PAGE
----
Date functions reference
  • ADDDATE(datetime, INTERVAL expression datetimetype)
    A synonym for DATE_ADD()
  • CURDATE()
    A synonym for CURRENT_DATE()
  • CURRENT_DATE()
    Returns the current system date as YYYY-MM-DD (or YYYYMMDD if the context requires this, such as when you add a numeric to the result)


mysql> SELECT CURRENT_DATE();
+----------------+
| CURRENT_DATE() |
+----------------+
| 2003-04-14     |
+----------------+


  • CURRENT_TIME()
    Returns the current system time as hh:mm:ss (or hhmmss if the context requires this, such as when you add a numeric to the result)
  • CURRENT_TIMESTAMP()
    A synonym for NOW()


  • mysql> SELECT CURRENT_TIME();
    +----------------+
    | CURRENT_TIME() |
    +----------------+
    | 12:03:10       |
    +----------------+
    


  • CURTIME()
    A synonym for CURRENT_TIME()
  • DATE_ADD(datetime, INTERVAL expression datetimetype)
    Adds the expression to the datetime supplied. The expression can be any valid datetimetype.


  • mysql> SELECT DATE_ADD('2003-07-13', INTERVAL 14 DAY);
    +-----------------------------------------+
    | DATE_ADD('2003-07-13', INTERVAL 14 DAY) |
    +-----------------------------------------+
    | 2003-07-27                              |
    +-----------------------------------------+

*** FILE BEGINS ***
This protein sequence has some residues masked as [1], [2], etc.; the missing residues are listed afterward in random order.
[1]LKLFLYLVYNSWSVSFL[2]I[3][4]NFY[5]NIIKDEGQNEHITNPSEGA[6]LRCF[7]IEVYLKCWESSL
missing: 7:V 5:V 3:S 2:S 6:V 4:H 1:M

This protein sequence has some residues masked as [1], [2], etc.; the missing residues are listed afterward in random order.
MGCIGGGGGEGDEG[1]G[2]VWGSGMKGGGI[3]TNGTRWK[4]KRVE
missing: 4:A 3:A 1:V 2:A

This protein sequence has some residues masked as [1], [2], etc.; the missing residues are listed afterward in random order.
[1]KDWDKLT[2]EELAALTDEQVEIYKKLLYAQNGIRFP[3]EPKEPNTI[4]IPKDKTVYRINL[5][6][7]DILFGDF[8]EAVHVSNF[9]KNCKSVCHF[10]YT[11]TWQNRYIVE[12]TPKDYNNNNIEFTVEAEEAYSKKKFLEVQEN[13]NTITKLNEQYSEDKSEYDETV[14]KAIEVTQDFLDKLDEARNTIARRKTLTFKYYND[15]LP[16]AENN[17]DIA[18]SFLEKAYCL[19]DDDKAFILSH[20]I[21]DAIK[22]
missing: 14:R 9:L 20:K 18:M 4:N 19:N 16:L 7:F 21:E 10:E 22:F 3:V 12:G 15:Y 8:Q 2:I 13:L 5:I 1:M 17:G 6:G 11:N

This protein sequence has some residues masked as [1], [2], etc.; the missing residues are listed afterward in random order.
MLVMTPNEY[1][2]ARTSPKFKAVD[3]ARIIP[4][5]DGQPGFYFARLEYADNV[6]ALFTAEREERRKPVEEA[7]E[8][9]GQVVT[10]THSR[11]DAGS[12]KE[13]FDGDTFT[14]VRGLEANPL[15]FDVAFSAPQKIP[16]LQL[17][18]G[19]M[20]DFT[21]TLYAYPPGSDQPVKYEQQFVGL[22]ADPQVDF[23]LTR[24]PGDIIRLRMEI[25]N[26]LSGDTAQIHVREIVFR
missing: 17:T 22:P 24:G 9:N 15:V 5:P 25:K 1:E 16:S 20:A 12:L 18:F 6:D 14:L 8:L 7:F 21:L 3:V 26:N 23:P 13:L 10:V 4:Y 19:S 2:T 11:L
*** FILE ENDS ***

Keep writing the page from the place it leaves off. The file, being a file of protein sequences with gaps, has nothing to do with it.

• DATE_FORMAT(datetime, format_string)
    Formats the datetime according to the format string


  • mysql> SELECT DATE_FORMAT('2003-07-14','%b %d,%Y');
    +--------------------------------------+
    | DATE_FORMAT('2003-07-14','%b %d,%Y') |
    +--------------------------------------+
    | Jul 14,2003                          |
    +--------------------------------------+
    


  • DATE_SUB(datetime,INTERVAL expression datetimetype)
    The same as DATE_ADD, but subtracting instead of adding


  • mysql> SELECT DATE_SUB('2003-07-14', INTERVAL 14 DAY);
    +-----------------------------------------+
    | DATE_SUB('2003-07-14', INTERVAL 14 DAY) |
    +-----------------------------------------+
    | 2003-06-30                              |
    +-----------------------------------------+
    


  • DAYNAME(datetime)
    Returns the full name of the day for the specified date.


  • mysql> SELECT DAYNAME('2003-07-14');
    +-----------------------+
    | DAYNAME('2003-07-14') |
    +-----------------------+
    | Monday                |
    +-----------------------+
    


  • DAYOFMONTH(datetime)
    Returns a numeric (from 1-31) for the day of the month


  • mysql> SELECT DAYOFMONTH('2003-07-14');
    +--------------------------+
    | DAYOFMONTH('2003-07-14') |
    +--------------------------+
    |                       14 |
    +--------------------------+